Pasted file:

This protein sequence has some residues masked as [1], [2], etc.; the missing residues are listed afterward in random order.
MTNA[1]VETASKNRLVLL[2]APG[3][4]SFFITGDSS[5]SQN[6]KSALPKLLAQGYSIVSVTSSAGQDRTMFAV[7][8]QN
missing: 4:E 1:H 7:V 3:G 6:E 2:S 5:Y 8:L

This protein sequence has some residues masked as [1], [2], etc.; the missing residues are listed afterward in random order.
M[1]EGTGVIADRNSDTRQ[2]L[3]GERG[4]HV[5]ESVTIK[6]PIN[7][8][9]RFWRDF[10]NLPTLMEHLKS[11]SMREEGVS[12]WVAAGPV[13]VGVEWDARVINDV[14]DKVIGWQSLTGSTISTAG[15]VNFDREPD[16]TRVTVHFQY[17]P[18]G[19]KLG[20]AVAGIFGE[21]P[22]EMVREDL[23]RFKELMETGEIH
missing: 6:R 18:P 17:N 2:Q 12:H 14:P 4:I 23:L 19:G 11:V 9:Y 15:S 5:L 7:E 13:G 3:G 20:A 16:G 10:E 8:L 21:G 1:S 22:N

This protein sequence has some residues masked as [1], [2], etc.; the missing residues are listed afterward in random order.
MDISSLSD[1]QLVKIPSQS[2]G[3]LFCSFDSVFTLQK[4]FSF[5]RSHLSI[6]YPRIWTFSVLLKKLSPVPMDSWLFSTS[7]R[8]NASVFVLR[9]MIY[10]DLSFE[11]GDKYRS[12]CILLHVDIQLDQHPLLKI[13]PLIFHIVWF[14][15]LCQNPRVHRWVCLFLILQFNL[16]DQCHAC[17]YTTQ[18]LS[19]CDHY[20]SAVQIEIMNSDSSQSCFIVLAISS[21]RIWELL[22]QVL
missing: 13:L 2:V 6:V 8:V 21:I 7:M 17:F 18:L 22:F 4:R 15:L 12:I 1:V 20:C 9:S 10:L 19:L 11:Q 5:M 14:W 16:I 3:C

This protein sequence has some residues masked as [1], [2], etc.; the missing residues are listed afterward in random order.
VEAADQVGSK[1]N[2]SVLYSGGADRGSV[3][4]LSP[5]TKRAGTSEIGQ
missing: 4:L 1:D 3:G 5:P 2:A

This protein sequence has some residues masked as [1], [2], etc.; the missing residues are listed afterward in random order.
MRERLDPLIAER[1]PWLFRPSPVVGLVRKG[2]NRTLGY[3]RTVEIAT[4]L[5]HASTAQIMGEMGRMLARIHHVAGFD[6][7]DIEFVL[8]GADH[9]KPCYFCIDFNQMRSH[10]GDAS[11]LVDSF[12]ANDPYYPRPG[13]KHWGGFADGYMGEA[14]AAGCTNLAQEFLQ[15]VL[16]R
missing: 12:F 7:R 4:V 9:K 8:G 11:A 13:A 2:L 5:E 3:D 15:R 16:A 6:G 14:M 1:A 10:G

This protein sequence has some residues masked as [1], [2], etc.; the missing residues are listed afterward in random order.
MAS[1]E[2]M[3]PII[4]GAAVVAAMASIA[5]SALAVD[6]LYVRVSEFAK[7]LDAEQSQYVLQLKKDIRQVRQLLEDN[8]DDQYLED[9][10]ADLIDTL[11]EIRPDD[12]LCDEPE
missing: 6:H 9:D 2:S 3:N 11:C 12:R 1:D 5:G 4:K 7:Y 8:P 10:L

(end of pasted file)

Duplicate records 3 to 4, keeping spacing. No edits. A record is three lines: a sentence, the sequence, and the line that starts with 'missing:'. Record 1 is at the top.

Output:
This protein sequence has some residues masked as [1], [2], etc.; the missing residues are listed afterward in random order.
MDISSLSD[1]QLVKIPSQS[2]G[3]LFCSFDSVFTLQK[4]FSF[5]RSHLSI[6]YPRIWTFSVLLKKLSPVPMDSWLFSTS[7]R[8]NASVFVLR[9]MIY[10]DLSFE[11]GDKYRS[12]CILLHVDIQLDQHPLLKI[13]PLIFHIVWF[14][15]LCQNPRVHRWVCLFLILQFNL[16]DQCHAC[17]YTTQ[18]LS[19]CDHY[20]SAVQIEIMNSDSSQSCFIVLAISS[21]RIWELL[22]QVL
missing: 13:L 2:V 6:V 8:V 21:I 7:M 17:F 18:L 22:F 4:R 15:L 12:I 1:V 20:C 9:S 10:L 19:L 11:Q 5:M 14:W 16:I 3:C

This protein sequence has some residues masked as [1], [2], etc.; the missing residues are listed afterward in random order.
VEAADQVGSK[1]N[2]SVLYSGGADRGSV[3][4]LSP[5]TKRAGTSEIGQ
missing: 4:L 1:D 3:G 5:P 2:A